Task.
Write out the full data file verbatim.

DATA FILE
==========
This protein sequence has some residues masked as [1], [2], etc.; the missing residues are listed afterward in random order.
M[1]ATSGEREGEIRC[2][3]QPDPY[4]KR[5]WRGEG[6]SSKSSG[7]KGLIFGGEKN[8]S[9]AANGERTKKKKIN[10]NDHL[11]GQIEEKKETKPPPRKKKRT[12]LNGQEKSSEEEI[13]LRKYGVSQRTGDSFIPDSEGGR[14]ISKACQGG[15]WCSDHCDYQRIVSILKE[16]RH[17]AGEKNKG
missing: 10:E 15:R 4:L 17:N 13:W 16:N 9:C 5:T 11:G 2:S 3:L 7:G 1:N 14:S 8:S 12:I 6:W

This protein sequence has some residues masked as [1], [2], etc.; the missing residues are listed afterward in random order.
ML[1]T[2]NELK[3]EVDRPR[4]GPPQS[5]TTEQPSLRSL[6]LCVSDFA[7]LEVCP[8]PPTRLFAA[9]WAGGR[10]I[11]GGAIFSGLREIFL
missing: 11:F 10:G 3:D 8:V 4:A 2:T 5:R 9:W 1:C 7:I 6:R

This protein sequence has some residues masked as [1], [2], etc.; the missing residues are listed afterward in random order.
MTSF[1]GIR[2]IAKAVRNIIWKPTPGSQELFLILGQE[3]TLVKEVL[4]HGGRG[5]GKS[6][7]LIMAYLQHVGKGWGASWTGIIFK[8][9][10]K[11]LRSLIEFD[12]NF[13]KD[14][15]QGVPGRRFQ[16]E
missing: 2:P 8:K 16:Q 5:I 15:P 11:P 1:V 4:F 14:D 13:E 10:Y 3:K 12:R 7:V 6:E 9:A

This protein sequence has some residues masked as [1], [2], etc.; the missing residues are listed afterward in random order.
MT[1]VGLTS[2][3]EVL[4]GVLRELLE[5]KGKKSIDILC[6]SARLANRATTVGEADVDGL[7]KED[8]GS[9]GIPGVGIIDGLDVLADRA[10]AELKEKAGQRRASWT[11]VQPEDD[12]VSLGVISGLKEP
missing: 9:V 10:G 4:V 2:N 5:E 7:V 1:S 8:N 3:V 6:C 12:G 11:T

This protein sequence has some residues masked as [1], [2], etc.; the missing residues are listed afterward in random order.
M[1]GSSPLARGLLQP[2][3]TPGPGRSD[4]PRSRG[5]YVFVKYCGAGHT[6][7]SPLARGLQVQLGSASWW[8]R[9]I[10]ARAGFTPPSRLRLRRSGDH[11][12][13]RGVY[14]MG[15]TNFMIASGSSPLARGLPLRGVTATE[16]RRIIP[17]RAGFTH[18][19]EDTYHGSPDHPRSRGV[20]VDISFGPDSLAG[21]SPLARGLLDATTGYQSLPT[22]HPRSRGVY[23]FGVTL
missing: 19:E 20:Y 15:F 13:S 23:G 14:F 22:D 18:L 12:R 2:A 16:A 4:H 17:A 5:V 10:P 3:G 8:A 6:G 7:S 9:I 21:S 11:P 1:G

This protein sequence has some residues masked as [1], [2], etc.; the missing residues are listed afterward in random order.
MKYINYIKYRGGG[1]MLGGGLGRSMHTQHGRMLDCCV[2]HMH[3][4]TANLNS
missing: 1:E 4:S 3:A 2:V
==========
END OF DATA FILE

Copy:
This protein sequence has some residues masked as [1], [2], etc.; the missing residues are listed afterward in random order.
M[1]ATSGEREGEIRC[2][3]QPDPY[4]KR[5]WRGEG[6]SSKSSG[7]KGLIFGGEKN[8]S[9]AANGERTKKKKIN[10]NDHL[11]GQIEEKKETKPPPRKKKRT[12]LNGQEKSSEEEI[13]LRKYGVSQRTGDSFIPDSEGGR[14]ISKACQGG[15]WCSDHCDYQRIVSILKE[16]RH[17]AGEKNKG
missing: 10:E 15:R 4:L 17:N 13:W 16:N 9:C 5:T 11:G 2:S 3:L 7:G 1:N 14:S 8:S 12:I 6:W

This protein sequence has some residues masked as [1], [2], etc.; the missing residues are listed afterward in random order.
ML[1]T[2]NELK[3]EVDRPR[4]GPPQS[5]TTEQPSLRSL[6]LCVSDFA[7]LEVCP[8]PPTRLFAA[9]WAGGR[10]I[11]GGAIFSGLREIFL
missing: 11:F 10:G 3:D 8:V 4:A 2:T 5:R 9:W 1:C 7:I 6:R

This protein sequence has some residues masked as [1], [2], etc.; the missing residues are listed afterward in random order.
MTSF[1]GIR[2]IAKAVRNIIWKPTPGSQELFLILGQE[3]TLVKEVL[4]HGGRG[5]GKS[6][7]LIMAYLQHVGKGWGASWTGIIFK[8][9][10]K[11]LRSLIEFD[12]NF[13]KD[14][15]QGVPGRRFQ[16]E
missing: 2:P 8:K 16:Q 5:I 15:P 11:P 1:V 4:F 14:D 13:E 10:Y 3:K 12:R 7:V 6:E 9:A

This protein sequence has some residues masked as [1], [2], etc.; the missing residues are listed afterward in random order.
MT[1]VGLTS[2][3]EVL[4]GVLRELLE[5]KGKKSIDILC[6]SARLANRATTVGEADVDGL[7]KED[8]GS[9]GIPGVGIIDGLDVLADRA[10]AELKEKAGQRRASWT[11]VQPEDD[12]VSLGVISGLKEP
missing: 9:V 10:G 4:V 2:N 5:E 7:V 1:S 8:N 3:V 6:C 12:G 11:T

This protein sequence has some residues masked as [1], [2], etc.; the missing residues are listed afterward in random order.
M[1]GSSPLARGLLQP[2][3]TPGPGRSD[4]PRSRG[5]YVFVKYCGAGHT[6][7]SPLARGLQVQLGSASWW[8]R[9]I[10]ARAGFTPPSRLRLRRSGDH[11][12][13]RGVY[14]MG[15]TNFMIASGSSPLARGLPLRGVTATE[16]RRIIP[17]RAGFTH[18][19]EDTYHGSPDHPRSRGV[20]VDISFGPDSLAG[21]SPLARGLLDATTGYQSLPT[22]HPRSRGVY[23]FGVTL
missing: 19:E 20:Y 15:F 13:S 23:G 14:F 22:D 18:L 12:R 2:A 16:A 4:H 17:A 5:V 10:P 3:G 8:A 6:G 7:S 9:I 21:S 11:P 1:G

This protein sequence has some residues masked as [1], [2], etc.; the missing residues are listed afterward in random order.
MKYINYIKYRGGG[1]MLGGGLGRSMHTQHGRMLDCCV[2]HMH[3][4]TANLNS
missing: 1:E 4:S 3:A 2:V